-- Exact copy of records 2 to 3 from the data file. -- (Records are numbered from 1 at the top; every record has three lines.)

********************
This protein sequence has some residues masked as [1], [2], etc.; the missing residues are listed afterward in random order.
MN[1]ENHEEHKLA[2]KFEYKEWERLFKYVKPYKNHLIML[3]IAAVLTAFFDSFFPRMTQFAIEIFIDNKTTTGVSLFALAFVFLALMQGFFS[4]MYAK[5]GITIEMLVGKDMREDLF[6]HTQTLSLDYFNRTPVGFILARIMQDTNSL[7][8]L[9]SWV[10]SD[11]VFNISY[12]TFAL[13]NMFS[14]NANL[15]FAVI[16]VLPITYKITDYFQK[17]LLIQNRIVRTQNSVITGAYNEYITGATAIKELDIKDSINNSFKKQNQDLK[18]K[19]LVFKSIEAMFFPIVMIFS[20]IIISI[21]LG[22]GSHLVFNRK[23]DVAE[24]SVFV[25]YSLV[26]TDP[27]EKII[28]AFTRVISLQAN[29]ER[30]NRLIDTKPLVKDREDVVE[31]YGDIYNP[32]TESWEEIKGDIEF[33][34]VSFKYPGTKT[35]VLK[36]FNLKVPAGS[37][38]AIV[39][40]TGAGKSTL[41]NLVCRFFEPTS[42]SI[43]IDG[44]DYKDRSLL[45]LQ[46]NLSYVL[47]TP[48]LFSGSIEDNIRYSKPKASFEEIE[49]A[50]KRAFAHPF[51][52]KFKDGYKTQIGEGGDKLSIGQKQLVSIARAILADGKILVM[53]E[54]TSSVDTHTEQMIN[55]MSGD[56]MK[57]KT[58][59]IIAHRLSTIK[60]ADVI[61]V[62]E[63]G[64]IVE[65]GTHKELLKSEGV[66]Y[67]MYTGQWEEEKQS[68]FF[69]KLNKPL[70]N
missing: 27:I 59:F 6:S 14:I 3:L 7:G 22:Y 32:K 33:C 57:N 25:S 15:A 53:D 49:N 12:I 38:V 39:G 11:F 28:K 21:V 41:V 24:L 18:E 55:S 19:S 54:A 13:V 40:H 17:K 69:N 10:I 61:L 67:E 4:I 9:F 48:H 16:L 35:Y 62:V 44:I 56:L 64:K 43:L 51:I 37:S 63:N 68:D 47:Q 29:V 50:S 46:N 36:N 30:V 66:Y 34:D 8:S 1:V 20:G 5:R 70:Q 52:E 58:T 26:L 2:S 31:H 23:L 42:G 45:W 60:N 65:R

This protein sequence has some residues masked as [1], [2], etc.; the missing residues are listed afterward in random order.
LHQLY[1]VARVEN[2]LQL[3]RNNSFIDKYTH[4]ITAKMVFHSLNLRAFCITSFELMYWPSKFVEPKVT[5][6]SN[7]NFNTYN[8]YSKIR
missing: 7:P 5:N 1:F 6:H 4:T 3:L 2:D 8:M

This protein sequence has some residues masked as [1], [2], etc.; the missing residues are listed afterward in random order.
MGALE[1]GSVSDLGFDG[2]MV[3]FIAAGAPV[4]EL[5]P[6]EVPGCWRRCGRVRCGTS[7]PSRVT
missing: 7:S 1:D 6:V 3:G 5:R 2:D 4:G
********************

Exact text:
This protein sequence has some residues masked as [1], [2], etc.; the missing residues are listed afterward in random order.
LHQLY[1]VARVEN[2]LQL[3]RNNSFIDKYTH[4]ITAKMVFHSLNLRAFCITSFELMYWPSKFVEPKVT[5][6]SN[7]NFNTYN[8]YSKIR
missing: 7:P 5:N 1:F 6:H 4:T 3:L 2:D 8:M

This protein sequence has some residues masked as [1], [2], etc.; the missing residues are listed afterward in random order.
MGALE[1]GSVSDLGFDG[2]MV[3]FIAAGAPV[4]EL[5]P[6]EVPGCWRRCGRVRCGTS[7]PSRVT
missing: 7:S 1:D 6:V 3:G 5:R 2:D 4:G